Reading: George Orwell — Books v. Cigarettes

An unexpected read. Saturday being my last full day in Brussels and wanting desperately for something to take on the train (and having my eyes on one thing in particular), I was thwarted by the country’s national day. Appropriate as it may be that the day of independence saw the city littered with military vehicles and helicopters, nonetheless, complete absence of useful shops being open meant absence also of books.

Hans at dinner more than made up for patriotism-annoyance, presenting me with George Orwell’s Books v. Cigarettes. Just the title was enough, sounding like inspiration for a collaboration of Jan Fabre and Pina Bausch, and barely had the train made it out of Nord Station this morning and I was into an analysis of book buying, gifting, borrowing, purloining, sordid public school tales, the abject horror of running a bookshop, and not a few acerbic — well, at any chance he got, really — paragraphs against communism, totalitarianism, and especially left wing apologists thereof.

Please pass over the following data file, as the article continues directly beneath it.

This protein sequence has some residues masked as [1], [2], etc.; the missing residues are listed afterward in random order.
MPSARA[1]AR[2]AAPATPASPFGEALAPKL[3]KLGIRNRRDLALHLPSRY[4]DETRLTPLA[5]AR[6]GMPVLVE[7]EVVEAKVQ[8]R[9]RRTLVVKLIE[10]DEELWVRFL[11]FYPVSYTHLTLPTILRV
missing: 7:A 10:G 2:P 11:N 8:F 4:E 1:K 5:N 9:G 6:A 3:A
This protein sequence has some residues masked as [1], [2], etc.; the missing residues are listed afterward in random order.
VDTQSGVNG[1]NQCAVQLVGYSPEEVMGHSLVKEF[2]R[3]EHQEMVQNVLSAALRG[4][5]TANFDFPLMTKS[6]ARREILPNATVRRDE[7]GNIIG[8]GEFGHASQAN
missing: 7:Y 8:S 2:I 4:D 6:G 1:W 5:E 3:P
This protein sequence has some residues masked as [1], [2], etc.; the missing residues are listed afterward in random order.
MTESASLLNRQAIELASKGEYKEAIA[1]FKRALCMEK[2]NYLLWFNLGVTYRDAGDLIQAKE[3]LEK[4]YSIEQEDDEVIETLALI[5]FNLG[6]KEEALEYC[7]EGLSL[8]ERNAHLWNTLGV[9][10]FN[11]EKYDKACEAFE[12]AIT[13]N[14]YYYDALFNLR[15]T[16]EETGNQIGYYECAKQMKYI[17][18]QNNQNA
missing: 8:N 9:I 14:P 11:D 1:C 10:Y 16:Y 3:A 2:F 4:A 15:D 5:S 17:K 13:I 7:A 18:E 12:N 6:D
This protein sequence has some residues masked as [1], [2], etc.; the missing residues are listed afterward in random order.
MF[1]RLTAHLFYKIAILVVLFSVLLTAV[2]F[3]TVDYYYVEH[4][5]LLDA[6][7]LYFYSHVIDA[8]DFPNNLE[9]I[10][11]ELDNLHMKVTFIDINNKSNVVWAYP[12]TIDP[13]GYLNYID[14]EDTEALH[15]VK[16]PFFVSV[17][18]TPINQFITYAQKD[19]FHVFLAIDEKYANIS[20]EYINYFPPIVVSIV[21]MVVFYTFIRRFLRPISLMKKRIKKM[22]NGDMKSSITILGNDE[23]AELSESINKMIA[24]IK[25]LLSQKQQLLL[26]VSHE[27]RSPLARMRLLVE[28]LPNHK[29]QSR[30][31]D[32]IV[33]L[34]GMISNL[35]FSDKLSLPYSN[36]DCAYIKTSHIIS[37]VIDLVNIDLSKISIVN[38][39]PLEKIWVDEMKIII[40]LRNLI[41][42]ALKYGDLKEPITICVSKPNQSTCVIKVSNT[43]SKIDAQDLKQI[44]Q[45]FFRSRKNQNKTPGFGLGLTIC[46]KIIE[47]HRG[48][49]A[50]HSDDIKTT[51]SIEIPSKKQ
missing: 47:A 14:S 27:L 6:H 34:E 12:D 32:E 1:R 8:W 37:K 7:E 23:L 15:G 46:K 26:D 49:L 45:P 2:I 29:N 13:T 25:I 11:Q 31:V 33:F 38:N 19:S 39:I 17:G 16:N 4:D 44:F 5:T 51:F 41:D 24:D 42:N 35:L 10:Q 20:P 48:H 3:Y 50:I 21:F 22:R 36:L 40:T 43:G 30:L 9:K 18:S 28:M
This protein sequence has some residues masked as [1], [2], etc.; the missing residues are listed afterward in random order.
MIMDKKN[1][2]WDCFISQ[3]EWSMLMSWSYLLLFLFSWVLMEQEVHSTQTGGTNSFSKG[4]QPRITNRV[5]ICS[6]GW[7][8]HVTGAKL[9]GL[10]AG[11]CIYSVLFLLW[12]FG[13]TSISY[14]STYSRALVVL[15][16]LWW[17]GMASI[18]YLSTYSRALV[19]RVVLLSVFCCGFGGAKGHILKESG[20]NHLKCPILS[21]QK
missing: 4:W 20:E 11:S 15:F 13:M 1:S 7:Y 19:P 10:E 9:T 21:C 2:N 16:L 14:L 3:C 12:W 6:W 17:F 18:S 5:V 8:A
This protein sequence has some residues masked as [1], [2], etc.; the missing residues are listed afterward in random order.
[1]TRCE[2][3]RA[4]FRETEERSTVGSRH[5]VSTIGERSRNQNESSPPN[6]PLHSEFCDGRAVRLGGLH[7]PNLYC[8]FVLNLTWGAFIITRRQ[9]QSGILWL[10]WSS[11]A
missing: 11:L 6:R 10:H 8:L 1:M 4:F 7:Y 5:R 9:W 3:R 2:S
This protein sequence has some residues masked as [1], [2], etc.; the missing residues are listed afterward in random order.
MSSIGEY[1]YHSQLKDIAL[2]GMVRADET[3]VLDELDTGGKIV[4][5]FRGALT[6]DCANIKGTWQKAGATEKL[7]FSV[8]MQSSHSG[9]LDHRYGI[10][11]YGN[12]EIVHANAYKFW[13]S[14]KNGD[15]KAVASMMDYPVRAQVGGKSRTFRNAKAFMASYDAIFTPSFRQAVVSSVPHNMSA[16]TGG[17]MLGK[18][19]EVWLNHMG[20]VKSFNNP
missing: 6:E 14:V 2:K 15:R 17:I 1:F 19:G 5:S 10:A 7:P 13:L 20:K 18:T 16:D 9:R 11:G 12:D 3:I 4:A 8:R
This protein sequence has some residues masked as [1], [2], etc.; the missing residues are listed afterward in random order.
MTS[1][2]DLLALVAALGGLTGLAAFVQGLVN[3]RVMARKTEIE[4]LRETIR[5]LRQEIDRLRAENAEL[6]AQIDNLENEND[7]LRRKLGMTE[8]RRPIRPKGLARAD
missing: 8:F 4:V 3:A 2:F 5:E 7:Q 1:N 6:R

He does read as a bit of an old sexist, dogmatic, opinionated pub bore, or perhaps it’s just that actual sexist, opinionated bores (such as the delightfully dead Hitchens) give Orwell’s style of writing a bad name. It does bring about a grotesquely attractive vividness, especially of his boarding school bed-wetting arse breaking the ivory-handled riding crop with which he was thrashed for punishment.

The book is quite thin, with an attractive embossed cover, which means I’ll probably be finished by the end of today. Thanks Hans, you saved me from Köln to Hannover!